Hold the ⎇ Option on macOS or the Alt key on Windows and click or drag to activate the band listen mode for the current band.

Tone frequency control

Tone control handle

Set the center frequency for the band by dragging the value left/right, or by double-clicking and typing the value. The tone frequency control value is not the exact center frequency and serves only as a reference point. Each tone control band can affect the whole processing range, while they affect most of the frequency area indicated by the center frequency.

Note that Bloom automatically compensates for changes made in one frequency area by adjusting others. This means that adjusting tone control parameters in one frequency area can affect the processing in other areas.

6. Quality selector

Quality control

Use the quality selector to select the quality mode between “normal”, “high”, or “low latency”. Changing the quality mode affects the phase response and time resolution of the processing. The dynamic filter curves that Bloom applies are mixed-phase when the quality mode is set to “normal” or “high”. In “low latency” quality mode the filter curve is minimum-phase.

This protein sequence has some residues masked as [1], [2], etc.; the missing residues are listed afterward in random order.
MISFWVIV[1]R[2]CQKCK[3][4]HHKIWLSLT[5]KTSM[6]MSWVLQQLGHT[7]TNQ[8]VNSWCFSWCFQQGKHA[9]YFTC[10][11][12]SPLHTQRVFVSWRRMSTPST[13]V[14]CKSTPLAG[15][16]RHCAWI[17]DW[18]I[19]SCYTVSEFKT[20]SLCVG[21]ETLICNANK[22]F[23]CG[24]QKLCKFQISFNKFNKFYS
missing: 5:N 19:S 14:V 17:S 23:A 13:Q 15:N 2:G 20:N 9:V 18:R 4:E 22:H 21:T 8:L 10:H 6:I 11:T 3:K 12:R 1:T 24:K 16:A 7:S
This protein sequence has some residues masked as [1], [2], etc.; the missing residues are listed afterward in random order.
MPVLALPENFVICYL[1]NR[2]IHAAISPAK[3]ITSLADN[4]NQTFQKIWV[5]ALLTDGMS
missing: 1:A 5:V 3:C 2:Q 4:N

The mixed-phase response is shape-adaptive. This way, all generated broad EQ shapes are close to linear phase, and more detailed strokes are close to the minimum-phase response. This approach aims for a good balance between minimal pre-ring and parallel summing behavior. The post-mix high and low cut output filters are always minimum-phase.

The “normal” mode is best for most use cases. It balances quality, latency and CPU usage to an optimal level. In normal quality mode, the filter response has mixed-phase characteristics.